Choosing the other gender?

So I been watching Youtube videos and reading books related to  transgender issues, stories, and so on. As far as Youtube goes… I am so confused. There seem to be Transmen on there that are saying they are not females, they are not men but something in between, YET they still take hormones and have surgery to look like a man. So do they choose to do this transition in order to appear as transmen, because they DON’T. Once they begin to take hormones and have surgery I would swear they were men until they pulled their pants down.  So I don’t get it… Somehow taking the hormones and the surgery make it better for you? How? Your still transgendered!! You even consider yourself to be transgendered! I am so confused!

As for my books I am reading… I was reading a book, “Gender Outlaw” that was saying that the medical field is treating Transgender as a medical problem, fixing it with medications. Is it the individual that needs to be fixed or is it society. And how does growing up as one false gender and then taking meds/surgery to become another false gender help make things better for transmen and transwomen?

It seems that we really need to push the boundaries of gender and really work on seeing if we can’t pin point a few other genders…. and then make them stick.

One tip: When someone has a baby… Don’t ask them what it is… Assume no gender until someone tells you. Try it with strangers, its harder than you think!

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5 Comments Add yours

  1. Darkoshi says:

    Some genderqueer people take hormones and have surgery, because even though they don’t feel completely male or female, they are uncomfortable with their body as it is. Some people want to look more feminine, and some want to look more masculine. Personally, my ideal for myself is an androgynous look, but flat-chested. Some genderqueer people transition to the “other” gender because they prefer other people to see them and interact with them on the basis of the other gender… in an ideal world, everyone would see you as your preferred gender, and they would see genderqueer people as genderqueer, but as it is, most people only see you as either male or female.

    That is something I still ponder myself – about the difference between how other people perceive gender, and how I perceive myself, and if there is really a large gap between those 2 or not, or if they are just different ways of dealing with the same thing. Like, if my guyfriend thinks of me as female (only perceiving 2 genders), yet he knows that I am different from other females, how different is that from perceiving a 3rd gender?

    1. @Dark – I agree that seeing me as a “different type of female” is sort of like a 3rd gender but unfortunately that still leaves us genderqueers feeling as we don’t fit in AND forced to choose one gender or the other on forms and in other situations. I think by just accepting or choosing one of the binary genders we support the binary system but I believe that insisting on being a genderqueer and refusing to choose a gender that we force the binary system to be open minded.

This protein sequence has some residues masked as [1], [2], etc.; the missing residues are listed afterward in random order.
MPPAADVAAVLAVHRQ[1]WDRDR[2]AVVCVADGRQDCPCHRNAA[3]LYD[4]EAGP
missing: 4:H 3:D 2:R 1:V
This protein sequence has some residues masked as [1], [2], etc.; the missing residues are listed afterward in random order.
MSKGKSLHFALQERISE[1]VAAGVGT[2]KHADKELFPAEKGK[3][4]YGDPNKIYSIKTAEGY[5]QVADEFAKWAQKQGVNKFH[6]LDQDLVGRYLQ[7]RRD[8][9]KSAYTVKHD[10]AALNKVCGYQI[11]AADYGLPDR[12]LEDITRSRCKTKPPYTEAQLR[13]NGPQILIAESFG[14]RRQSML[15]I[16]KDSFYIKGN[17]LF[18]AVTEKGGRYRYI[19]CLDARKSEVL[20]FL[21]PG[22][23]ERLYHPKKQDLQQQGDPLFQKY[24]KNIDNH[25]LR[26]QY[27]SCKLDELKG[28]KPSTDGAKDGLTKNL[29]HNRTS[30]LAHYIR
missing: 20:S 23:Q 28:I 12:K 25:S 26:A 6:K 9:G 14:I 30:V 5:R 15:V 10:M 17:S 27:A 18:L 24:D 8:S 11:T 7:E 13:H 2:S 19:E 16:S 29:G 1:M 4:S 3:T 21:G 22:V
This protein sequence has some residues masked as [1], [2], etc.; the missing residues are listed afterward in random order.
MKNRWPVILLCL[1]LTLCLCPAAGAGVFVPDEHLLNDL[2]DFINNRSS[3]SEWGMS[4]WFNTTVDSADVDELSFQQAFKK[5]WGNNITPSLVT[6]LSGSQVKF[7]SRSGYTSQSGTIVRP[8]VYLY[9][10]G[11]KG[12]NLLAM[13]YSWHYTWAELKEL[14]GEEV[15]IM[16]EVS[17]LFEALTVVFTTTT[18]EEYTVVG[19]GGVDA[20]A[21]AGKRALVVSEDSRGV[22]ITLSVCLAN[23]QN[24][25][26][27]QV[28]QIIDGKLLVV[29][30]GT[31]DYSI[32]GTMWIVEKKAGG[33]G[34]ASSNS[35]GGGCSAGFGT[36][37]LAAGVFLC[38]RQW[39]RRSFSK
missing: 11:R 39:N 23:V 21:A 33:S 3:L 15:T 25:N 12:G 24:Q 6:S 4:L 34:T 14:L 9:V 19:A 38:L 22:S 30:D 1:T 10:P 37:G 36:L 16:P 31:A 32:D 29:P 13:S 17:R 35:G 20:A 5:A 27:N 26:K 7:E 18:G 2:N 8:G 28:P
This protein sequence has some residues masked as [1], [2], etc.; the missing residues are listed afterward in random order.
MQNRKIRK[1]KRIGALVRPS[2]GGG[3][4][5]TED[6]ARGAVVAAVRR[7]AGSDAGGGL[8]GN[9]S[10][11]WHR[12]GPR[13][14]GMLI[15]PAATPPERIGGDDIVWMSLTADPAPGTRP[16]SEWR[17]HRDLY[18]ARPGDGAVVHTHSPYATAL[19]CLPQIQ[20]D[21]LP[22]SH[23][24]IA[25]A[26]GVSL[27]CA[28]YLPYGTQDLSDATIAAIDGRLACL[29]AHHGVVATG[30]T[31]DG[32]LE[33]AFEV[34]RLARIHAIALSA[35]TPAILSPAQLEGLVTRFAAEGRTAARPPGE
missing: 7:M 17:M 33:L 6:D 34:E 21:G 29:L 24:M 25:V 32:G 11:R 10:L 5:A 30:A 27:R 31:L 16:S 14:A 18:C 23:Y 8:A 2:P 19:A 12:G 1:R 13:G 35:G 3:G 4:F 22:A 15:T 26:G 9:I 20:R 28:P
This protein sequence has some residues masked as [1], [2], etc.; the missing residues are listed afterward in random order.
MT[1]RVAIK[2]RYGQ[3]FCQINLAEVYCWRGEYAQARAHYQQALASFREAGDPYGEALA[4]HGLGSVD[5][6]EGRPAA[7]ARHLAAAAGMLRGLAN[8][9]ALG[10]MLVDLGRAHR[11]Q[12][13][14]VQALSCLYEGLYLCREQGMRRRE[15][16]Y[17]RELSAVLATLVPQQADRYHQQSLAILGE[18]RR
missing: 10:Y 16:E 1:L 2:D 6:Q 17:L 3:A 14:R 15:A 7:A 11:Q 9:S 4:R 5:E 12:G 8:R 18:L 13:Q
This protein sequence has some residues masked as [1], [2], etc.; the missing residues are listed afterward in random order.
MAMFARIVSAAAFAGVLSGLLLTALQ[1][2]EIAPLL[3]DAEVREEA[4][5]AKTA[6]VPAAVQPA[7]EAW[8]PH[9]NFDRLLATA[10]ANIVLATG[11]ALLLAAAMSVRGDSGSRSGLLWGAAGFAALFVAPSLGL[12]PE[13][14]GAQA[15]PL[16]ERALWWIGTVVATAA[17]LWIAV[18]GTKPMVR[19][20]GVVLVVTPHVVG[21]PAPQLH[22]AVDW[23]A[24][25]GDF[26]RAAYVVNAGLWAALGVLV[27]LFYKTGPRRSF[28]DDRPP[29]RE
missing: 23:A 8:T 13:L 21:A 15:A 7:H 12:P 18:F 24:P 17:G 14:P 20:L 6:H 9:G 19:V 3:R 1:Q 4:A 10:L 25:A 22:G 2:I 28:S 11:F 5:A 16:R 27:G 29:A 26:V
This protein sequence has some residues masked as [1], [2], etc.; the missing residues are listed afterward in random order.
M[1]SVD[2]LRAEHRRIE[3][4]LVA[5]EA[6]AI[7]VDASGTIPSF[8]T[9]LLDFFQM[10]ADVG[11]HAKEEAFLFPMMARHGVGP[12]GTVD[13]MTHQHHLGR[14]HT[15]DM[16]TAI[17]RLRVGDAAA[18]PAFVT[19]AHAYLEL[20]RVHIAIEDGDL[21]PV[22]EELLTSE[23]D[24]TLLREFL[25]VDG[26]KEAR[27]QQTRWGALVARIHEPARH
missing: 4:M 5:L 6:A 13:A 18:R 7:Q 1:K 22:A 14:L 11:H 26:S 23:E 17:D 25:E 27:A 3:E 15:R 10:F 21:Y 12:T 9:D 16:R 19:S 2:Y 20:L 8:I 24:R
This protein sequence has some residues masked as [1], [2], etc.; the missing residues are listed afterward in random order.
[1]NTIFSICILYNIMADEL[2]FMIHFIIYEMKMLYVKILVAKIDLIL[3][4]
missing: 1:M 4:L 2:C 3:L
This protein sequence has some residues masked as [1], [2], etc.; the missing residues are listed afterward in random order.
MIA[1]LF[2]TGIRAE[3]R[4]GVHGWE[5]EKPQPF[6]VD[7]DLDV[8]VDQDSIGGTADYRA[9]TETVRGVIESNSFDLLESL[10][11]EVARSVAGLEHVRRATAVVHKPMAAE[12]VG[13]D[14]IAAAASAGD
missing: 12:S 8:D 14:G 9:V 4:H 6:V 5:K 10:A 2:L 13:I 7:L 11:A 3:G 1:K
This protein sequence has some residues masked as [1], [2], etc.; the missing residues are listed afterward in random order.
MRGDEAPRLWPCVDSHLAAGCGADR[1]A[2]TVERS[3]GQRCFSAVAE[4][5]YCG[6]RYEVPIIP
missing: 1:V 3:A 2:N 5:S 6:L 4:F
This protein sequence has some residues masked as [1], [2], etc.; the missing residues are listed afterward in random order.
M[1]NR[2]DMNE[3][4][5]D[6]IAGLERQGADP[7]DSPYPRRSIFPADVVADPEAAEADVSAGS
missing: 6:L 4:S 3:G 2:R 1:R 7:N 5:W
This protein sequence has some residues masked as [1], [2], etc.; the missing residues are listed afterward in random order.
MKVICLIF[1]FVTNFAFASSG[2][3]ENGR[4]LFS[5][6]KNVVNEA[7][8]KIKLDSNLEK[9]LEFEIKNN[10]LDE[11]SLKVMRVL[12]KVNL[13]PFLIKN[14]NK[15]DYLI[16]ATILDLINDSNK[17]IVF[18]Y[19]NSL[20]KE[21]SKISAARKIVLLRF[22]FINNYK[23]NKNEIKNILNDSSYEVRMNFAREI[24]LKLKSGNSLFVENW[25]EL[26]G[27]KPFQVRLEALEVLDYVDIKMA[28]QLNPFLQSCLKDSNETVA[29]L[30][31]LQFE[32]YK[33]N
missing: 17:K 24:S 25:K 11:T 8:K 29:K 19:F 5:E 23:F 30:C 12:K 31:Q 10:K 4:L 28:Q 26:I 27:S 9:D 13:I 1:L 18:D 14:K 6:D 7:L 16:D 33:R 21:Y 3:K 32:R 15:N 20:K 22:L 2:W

2. Lee says:

    Personally, if I had the financial means to get rid of my breasts, I would do it in a heartbeat. However, I still don’t identify as male. I just know boobs are not for me.

    Nearly everyone sees me as a boy. I get called “buddy” by guys, and I’ve had 14 year old girls give me their phone numbers thinking I was a boy their own age!! Being a boy is perfectly fine for me. I like it. But I simply don’t identify as a “man.” Like you, I don’t understand why men act the way they do. Other physical things like facial hair seem gross to me. So why do I feel like getting top surgery, but not taking T? I don’t know.

    1. @ Lee – wish I passed as well as you do. Maybe after I lose weight. I wish i was mistaken for a boy more often. As for the whole removing the boobs but not taking T thing… I totally understand. I firmly believe in a 3rd, 4th, and more gender. I think our culture is way to binary and we are somewhere outside of those two choices. So I am constantly trying to help people understand just how narrow minded it is to have a binary culture in hopes that for the next generation of those like us, it might be at least 3 steps easier. 🙂

  3. Lee says:

    I pass until I speak… I have this really girly voice! It tends to confuse people, though most assume I’m a gay and effeminate boy.

    My childhood would have been much easier if our society wasn’t so closed minded. How many times have I heard “NO, that is for boys not girls” growing up (shakes fist.) To this day I feel a stab of guilt when I wear boxers or squeeze into my binder. I try to open minds, but it isn’t always easy.

    I think losing the weight will help you pass. From what I see of your tiny picture you have a pretty masculine face. Building muscle in your upper body will help too. I started passing consistently after I had been weight lifting for six months.

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